DOJ Acting Assistant Attorney General Brian Boynton detailed the Department's new Civil Cyber-Fraud Initiative. The Initiative "will use the False Claims Act to identify, pursue and deter cyber vulnerabilities and incidents that arise with government contracts and grants and that put sensitive information and critical government systems at risk."
He explained that "the False Claims Act is the government’s primary tool for addressing the knowing misuse of taxpayer funds. The Act prohibits knowingly submitting or causing the submission of false claims to the government. And it permits the government to recover three times its losses, plus a penalty for each false claim."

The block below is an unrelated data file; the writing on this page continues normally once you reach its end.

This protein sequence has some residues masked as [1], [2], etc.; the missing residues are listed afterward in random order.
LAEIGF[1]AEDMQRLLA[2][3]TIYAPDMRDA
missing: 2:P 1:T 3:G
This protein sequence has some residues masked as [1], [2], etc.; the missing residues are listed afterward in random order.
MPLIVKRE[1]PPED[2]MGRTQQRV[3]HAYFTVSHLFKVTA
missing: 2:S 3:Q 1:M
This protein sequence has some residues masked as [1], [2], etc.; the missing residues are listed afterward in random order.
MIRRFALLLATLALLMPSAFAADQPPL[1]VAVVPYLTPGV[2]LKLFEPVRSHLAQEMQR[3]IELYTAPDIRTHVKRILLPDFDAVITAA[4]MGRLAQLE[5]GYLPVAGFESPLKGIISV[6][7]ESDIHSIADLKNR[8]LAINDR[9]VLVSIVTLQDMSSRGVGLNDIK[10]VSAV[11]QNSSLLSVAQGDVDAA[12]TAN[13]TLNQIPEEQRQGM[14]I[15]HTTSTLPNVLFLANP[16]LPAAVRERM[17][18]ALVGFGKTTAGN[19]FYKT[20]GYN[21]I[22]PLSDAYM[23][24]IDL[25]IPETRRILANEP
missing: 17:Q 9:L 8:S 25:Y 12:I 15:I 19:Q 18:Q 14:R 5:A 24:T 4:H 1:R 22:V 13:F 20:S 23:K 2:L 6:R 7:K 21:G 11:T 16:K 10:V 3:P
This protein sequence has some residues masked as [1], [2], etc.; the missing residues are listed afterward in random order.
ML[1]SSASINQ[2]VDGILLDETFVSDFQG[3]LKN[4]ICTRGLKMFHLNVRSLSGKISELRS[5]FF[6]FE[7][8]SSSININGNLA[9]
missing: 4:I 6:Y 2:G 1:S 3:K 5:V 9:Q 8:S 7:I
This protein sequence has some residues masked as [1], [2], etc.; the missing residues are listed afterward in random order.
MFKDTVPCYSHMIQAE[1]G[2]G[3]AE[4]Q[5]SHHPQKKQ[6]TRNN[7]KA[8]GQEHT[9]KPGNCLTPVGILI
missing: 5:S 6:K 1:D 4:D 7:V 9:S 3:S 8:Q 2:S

At the Cybersecurity and Infrastructure Security Agency Fourth Annual National Cybersecurity Summit, Mr. Boynton identified "prime candidates" under this initiative which include:
the knowing failure to comply with contractually mandated cybersecurity standards (e.g., if a contractor does not take specific contractually required measures to protect government data);
the knowing misrepresentation of security controls and practices (e.g., misrepresenting how a company monitors its systems for breaches, or misrepresenting password requirements); and
the knowing failure to timely report cyber incidents.
Mr. Boynton anticipates that whistleblowers will play a "significant role" in this initiative, as the whistleblower (or "qui tam") provisions under the False Claims Act will be applied to private parties who report failures and misconduct in the cyber arena.